The Rosetta macromolecular modeling suite has a very wide range of applications, and although installing and running Rosetta, becomes increasingly easier over the years, some non-experts would still prefer to run it over a comfortable to use web-server. We have assembled here the list of Rosetta applications for which such a web-server exists. Bookmark for future modeling tasks.
In a post yesterday on the Bleeding Edge Biotech Blog, Adam Kraut gives an expanded version of his article for Bio-IT World entitled Antibody Docking on the Amazon Cloud describing how Pfizer is leveraging the power and flexibility of cloud computing to run antibody docking simulations using Rosetta. Pfizer with help from the Rosetta Design Group (that’s us) developed an antibody modeling and docking workflow, which they then scaled up and tested on the cloud with help from BioTeam (which Kraut consults for and talks about in his post). This is a fascinating article and certainly the Pfizer/RDG/BioTeam/Rosetta/Amazon synergy is a phenomenon on the bleeding edge.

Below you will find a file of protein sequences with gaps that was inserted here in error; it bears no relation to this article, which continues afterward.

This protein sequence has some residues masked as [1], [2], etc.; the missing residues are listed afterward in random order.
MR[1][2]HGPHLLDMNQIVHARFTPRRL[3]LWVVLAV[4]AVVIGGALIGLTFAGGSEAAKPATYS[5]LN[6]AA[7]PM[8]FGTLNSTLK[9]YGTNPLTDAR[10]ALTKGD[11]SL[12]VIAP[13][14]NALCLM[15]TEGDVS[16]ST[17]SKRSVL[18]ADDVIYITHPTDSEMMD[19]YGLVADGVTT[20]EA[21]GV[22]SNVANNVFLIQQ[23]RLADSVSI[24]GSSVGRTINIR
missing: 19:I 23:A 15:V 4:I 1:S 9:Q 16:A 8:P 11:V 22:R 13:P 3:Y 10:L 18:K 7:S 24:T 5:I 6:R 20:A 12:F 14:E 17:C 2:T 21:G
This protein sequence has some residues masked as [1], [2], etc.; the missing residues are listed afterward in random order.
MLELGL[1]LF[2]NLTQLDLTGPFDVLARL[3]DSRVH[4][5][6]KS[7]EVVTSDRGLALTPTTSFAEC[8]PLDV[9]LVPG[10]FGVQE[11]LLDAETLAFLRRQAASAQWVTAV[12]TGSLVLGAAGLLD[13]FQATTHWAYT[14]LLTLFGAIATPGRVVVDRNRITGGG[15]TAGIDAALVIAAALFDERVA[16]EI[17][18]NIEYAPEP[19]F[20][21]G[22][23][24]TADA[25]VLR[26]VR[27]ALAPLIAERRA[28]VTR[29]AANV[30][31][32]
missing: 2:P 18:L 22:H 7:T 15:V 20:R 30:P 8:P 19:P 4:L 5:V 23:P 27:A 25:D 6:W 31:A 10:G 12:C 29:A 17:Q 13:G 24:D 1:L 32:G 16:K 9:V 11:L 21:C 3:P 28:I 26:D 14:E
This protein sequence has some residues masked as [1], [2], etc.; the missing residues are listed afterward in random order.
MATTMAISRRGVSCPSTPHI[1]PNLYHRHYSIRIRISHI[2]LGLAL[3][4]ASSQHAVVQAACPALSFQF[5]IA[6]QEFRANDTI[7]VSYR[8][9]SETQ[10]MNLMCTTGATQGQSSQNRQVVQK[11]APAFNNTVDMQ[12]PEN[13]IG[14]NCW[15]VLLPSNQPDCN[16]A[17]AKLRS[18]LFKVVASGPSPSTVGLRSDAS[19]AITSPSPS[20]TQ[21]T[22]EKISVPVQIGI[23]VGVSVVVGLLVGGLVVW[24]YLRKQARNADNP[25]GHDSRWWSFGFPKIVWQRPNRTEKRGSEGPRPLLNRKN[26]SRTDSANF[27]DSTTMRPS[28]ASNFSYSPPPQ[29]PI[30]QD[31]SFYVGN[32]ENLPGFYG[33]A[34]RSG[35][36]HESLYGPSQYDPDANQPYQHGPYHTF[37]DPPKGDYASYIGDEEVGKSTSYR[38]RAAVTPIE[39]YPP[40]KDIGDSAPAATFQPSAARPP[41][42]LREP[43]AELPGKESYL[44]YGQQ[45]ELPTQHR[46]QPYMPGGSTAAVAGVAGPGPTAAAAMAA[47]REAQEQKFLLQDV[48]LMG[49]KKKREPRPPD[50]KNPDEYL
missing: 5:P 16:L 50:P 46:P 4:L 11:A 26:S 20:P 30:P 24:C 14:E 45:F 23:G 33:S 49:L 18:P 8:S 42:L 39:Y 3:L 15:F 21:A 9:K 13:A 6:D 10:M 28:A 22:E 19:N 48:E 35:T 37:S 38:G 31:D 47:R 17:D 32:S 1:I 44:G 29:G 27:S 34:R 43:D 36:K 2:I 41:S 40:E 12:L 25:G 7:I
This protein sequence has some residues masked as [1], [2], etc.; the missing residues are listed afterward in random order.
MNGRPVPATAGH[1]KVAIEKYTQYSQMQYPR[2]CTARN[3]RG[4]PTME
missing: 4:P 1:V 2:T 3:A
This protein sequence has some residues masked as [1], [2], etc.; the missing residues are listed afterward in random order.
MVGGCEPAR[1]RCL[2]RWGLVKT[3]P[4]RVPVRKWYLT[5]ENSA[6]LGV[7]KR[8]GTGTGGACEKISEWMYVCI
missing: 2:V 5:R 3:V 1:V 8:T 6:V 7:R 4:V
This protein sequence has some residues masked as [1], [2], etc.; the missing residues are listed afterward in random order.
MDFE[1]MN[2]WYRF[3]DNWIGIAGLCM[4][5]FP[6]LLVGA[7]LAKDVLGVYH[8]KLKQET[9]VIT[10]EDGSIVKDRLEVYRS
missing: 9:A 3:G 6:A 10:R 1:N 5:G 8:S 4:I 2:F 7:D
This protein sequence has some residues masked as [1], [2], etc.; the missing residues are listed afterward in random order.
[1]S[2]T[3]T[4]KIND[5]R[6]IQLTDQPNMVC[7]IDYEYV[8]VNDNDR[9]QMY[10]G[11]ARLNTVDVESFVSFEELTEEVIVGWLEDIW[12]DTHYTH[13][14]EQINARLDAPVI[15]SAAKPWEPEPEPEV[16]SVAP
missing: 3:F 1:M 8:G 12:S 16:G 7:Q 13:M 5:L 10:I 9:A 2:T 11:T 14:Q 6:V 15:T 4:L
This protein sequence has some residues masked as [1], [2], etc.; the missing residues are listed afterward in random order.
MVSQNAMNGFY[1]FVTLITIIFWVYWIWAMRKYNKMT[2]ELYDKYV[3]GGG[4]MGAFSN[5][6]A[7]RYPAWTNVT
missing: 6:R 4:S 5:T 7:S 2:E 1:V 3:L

We have recently conducted a poll amongst people interested in learning more about the Rosetta software (as a preliminary step to the Rosetta Academic Training Workshop). One of the questions in that poll was: “Which Rosetta related topics is of the most interest to you?” The results (from ~200 participants) are summarized in the graph below.
Protein-protein docking was chosen as the topic with the highest interest level, with a slight gap from ab-initio structure prediction and protein-ligand docking. This correlates well with another superficial analysis we made a while back (What’s trendy in structural bioinformatics) in which we showed qualitatively that docking receives the most interest from ‘Cite U Like‘ structural bioinformaticians. It is worth noting that Molecular Dynamics was not included, since Rosetta is not intended for MD simulations.
What is your field in structural bioinformatics? Anyone has more evidence for the increase in interest in protein-protein docking?